When the 2004–05 lockout ended, the NHL rebranded itself with a remodeled logo and turned its attention to promoting just two players, Sidney Crosby and Alex Ovechkin, to hockey fans (old and new) across the globe. Fast-forward eight years: Both stars have had challenges, but each battled to remain on top. In addition to winning the Stanley Cup, Crosby scored the golden goal at the Vancouver Olympics to cement his place in Canadian hockey lore, and Ovechkin, whose goal-scoring prowess has returned after a brief hiatus, was the first to carry the Olympic torch in hopes of being the face of the games in Sochi.
And just as both players have faced obstacles and matured, so to has the NHL and its demands to continually market on this continent and beyond. The big question for me now is who are the faces of the game? Because though Crosby and Ovechkin are still around, there is a broader base of players to draw from now. In Chicago, Jonathan Toews and Patrick Kane have become go-to faces. So to have Milan Lucic and Zdeno Chara in Boston. And in Detroit, where Nick Lidstrom for so long was a constant, Pavel Datsyuk and Henrik Zetterberg have been able to carry on the “Red Wing Way.”
Look through the standings and you’ll find a core of young, prolific players that can help carry the weight of the league that Crosby and Ovechkin did for so long. John Tavares on Long Island, the Staals in Carolina, Jamie Benn in Dallas, Doughty in L.A., and the Sedins, with new contracts in hand in Vancouver… the list really is endless.
The bigger challenge is not which two to focus on, but rather how to expand the list to 30 or 40 players without diluting the message. The national TV networks in both countries have tried to expand the list, but in the end, ratings and advertisers don’t see the names on the backs near as much the logo on the front. Rightly or wrongly, national rights deal more with teams than players. The NHL itself has decided to market events rather than people. Outdoor games and Olympics are now a greater focus than individuals. Probably because these events can be planned and executed. Players get hurt, go into slumps and quite frankly can’t be relied on to deliver elite-level play every shift.
Is it something about hockey that just doesn't lend itself to promoting individuals? Is it that legendary, ever-present code? Is there that underlying hockey modesty that gets in the way of growing the game? Many have criticized goal celebrations, or post-game salutes to the fans, or those goals from Tomas Hertl or Tomas Vanek that start between the legs and end up in the net as “hot dogging.” And yet, they help. Since the Hertl goal against the now-retired Rangers goalie Martin Biron, I have seen every other team use that goal to promote matchups with the San Jose Sharks. Flamboyance sells. Fun sells. NHL players have fun playing the game.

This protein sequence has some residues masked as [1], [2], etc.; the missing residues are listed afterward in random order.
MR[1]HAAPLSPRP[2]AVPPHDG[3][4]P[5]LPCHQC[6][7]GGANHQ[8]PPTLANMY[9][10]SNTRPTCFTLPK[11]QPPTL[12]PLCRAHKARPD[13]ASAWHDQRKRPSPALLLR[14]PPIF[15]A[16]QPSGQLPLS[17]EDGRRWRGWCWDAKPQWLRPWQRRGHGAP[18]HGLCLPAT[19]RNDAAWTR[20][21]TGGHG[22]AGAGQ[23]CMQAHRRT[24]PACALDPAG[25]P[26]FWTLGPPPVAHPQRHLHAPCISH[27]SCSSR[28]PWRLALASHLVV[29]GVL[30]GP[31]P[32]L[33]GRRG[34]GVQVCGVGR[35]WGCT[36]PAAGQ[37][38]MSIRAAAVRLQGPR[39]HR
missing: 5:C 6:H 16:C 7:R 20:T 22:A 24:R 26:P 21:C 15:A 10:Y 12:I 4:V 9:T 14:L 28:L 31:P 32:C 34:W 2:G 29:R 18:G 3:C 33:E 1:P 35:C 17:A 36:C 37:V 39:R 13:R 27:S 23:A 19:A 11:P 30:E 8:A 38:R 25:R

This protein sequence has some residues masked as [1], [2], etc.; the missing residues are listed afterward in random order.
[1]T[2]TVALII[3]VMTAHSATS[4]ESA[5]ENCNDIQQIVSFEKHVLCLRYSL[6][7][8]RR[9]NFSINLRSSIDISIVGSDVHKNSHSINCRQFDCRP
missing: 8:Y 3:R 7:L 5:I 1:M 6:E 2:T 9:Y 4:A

Unlike the other pro sports, stars in hockey play about 30 percent (or if you're Shea Weber, 50 percent). Meanwhile LeBron James might play 42 or 43 minutes of a 48-minute NBA game, Tom Brady touches the ball on every Patriots’ offensive play and Justin Verlander stands in front on 35,000 Tigers fans, alone on the mound, and throws the baseball 100 times.
That night against the Rangers we spoke of, Hertl played less than 12 minutes with no shift longer than a minute, yet made a huge impact in a split second. In fact, his three goals that night occurred on three shifts that totaled 80 seconds in duration combined.
I’m writing this because I am tired of hockey being bashed. Most often by those of us in and around the game. For every suspension that gets hours of attention, there aren’t enough of those great Hertl-style stories told. Like the return to the NHL by Manny Malhotra, or the hard work of young guys who never dreamed of playing in the NHL, like Will Acton of the OIlers or Carter Hutton of the Predators. We tend to eat our own. Only a few, over the years, appear to be above that fray. Gretzky, Lemieux, Messier and now maybe Crosby. Perhaps that's why we can't promote individuals a great deal in hockey—with every compliment there would be two complaints.
Is it too much to ask, once in a while, to enjoy the game for what it is? It’s the toughest, fastest, most entertaining team sport in the world. And perhaps, every once in a while, we can celebrate the game and its players, as opposed to waiting for another player safety hearing.